Abu Musab al-Barnawi has been lately praising IS activities. He also alleged there was a plot to Christianise the Muslim-majority northern Nigeria. ISIL were probably struggling to claim the loyalty of militants in West Africa. This may be a role that Abu Musab will be prepared to lead-a new face and a new strategy under ISIL command-a thing they did not enjoy under the leadership of Shekau.

The father of Abu Musab-Late Mohammed Yusuf was charismatic and strategic. He was not as brutal as his successor Shekau. It is said if Abu Musab follows his  father’s footsteps, then there could be a reduction of attacks against Muslims and Mosque , reduction of women and children used as suicide bombers or soft targets like places of worship.

On the other hand, Shekau did not attract a lot of foreign fighters probably because he was never fully trusted by ISIL leadership as he quickly switched allegiance from Al Qaeda to ISIL when it suited him.

Shekau’s followers may also team up with al-Qaeda in the Islamic Magreb, al-Qaeda’s official branch in North Africa which was behind hotel terror attacks in Mali and Burkina Faso.

The concern is that Shekau still commands a very large following - he is feared for his brutal reactions against anyone that goes against his leadership. But without financial resources most of his militants could become desperate - they could drift to the new man who may enjoy full support from ISIL core.

Structurally he will be under the leadership of Abu Musab Al Barnawi who will now be overall ISIL representative to the entire West Africa region. Shekau will not be comfortable in this position-he is a man who is accustomed to power and authority and he does not like to take orders even from ISIL core.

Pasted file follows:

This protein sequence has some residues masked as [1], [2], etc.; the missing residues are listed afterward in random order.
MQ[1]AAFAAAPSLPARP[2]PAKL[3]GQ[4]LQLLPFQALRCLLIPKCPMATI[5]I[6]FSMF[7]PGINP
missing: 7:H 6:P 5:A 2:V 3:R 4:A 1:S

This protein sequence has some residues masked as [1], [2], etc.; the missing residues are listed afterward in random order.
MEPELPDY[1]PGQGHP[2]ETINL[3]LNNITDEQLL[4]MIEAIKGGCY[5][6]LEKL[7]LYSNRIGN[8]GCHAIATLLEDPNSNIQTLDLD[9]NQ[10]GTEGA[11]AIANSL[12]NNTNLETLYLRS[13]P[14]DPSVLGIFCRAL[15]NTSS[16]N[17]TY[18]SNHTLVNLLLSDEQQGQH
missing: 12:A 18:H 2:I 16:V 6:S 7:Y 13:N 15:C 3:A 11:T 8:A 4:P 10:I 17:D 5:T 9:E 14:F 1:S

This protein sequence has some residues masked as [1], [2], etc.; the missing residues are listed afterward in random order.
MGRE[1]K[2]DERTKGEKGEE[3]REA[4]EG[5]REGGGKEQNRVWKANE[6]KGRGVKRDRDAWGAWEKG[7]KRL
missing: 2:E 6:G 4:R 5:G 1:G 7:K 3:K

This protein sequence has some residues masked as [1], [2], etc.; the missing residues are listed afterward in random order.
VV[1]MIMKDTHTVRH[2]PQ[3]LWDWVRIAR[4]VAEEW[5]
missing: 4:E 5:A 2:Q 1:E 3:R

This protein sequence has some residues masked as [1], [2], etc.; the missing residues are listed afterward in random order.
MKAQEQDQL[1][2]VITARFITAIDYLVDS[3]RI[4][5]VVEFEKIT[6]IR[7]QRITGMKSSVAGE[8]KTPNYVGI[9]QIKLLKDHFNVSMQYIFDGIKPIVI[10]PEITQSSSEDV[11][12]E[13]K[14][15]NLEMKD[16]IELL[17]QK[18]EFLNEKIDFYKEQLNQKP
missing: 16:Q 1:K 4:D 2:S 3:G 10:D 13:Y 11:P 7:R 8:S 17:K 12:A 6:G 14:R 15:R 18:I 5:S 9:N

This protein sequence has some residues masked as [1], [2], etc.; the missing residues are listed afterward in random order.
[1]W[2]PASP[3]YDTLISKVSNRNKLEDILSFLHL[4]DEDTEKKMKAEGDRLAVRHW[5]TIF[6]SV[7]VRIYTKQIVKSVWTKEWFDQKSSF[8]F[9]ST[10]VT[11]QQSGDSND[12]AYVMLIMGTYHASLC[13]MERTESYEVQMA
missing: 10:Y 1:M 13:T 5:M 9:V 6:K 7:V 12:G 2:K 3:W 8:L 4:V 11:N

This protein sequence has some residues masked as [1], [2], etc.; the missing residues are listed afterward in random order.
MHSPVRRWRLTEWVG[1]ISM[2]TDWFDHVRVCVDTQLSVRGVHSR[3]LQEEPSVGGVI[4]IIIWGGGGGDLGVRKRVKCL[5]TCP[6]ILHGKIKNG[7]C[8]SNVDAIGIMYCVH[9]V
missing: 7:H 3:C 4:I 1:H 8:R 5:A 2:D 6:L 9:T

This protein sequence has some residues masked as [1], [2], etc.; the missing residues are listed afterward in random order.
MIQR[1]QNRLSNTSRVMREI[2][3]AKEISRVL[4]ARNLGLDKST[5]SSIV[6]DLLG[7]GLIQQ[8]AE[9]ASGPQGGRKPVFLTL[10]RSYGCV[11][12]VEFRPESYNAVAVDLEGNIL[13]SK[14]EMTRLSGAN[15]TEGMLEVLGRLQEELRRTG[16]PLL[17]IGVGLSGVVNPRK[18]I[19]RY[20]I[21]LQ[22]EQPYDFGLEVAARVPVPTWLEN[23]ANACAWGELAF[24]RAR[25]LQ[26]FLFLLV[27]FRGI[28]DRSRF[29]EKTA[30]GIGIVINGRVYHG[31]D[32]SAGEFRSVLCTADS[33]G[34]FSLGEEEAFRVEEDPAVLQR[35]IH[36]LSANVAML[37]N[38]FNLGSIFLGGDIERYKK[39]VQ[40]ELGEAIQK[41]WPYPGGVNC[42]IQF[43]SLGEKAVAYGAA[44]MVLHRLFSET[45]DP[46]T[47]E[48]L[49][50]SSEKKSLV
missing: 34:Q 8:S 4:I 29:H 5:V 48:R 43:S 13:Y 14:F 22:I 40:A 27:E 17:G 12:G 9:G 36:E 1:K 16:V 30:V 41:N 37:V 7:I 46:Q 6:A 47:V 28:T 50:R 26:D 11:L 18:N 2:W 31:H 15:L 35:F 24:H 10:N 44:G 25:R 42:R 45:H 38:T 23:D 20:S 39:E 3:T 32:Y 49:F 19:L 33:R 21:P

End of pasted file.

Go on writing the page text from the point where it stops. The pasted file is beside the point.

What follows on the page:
In such a scenario the split has opened up a new and dangerous chapter of Nigerian born terrorism as both factions will now compete to outdo each other.

Few local reports suggest that fighting has already broken out between militants loyal to Al-Banarwi and those allied to Shekau.

This power tussle could increase attacks in the region as both leaders will try to establish their authority in the region. It is the innocent people that will suffer most .Shakau and his militants will continue to carry out arm bush & suicide attacks indiscriminately targeting both Christians and Muslims in the region. Abu Musab will focus on targeting Christians and non believers plus a possible increase in targeting western interest.

Shekau’s outburst in his released audio clip clearly shows that there are deep disagreements, which could translate into clashes between the foot soldiers loyal to the two leaders.

As Shekau has nothing to lose now his followers might go for deadly attacks and he could also resort to kidnapping and other organised crime strategies if he no longer has the material support from ISIS.

However, for many Nigerians, Boko Haram’s leadership battle is not hugely worrying. The crackdown by the Nigerian government and military has made significant progress in weakening the group. Most citizens believe the group no longer has the power to attack on the same scale as it has in the past.

It is possible that the split could help Nigeria’s government: the two sides may waste energy fighting each other rather that the state. More likely, though, they will try to outdo each other with a series of attacks. Shekau has already promised to hit “Nigeria and the whole world”.

The split in the leadership could be a golden opportunity for the counter terrorism force of Nigeria and other countries in the region to further curtail the terrorist group. Nigerian President Muhammadu Buhari, a former military ruler who took office last year, has made it a priority to defeat Boko Haram. Counterterrorism operations, set in motion by the President, have succeeded in reducing the number of terrorist attacks.

The Nigerian military has downplayed the split as just an attention seeking effort of the already weakened terrorist group.

However experts believe that there is a danger in downplaying the recent appointment as  the new ISWAP leader is the son of the first Boko Haram leader Muhammed Yusuf who was  killed while in police custody in 2009-Abu Musab will not forget this incident. He may be out for some revenge attacks which he can now order directly as the new Ameer.

The government needs to develop a trust between the people and the military-a factor that has been scarce on ground. Also there has to be a genuine regional collaboration between affected states in the region.

Terrorist organisations like Boko Haram are most vulnerable to collapse and self destruction when faced with internal splits on strategy, but the counter strategy has to be right and timely.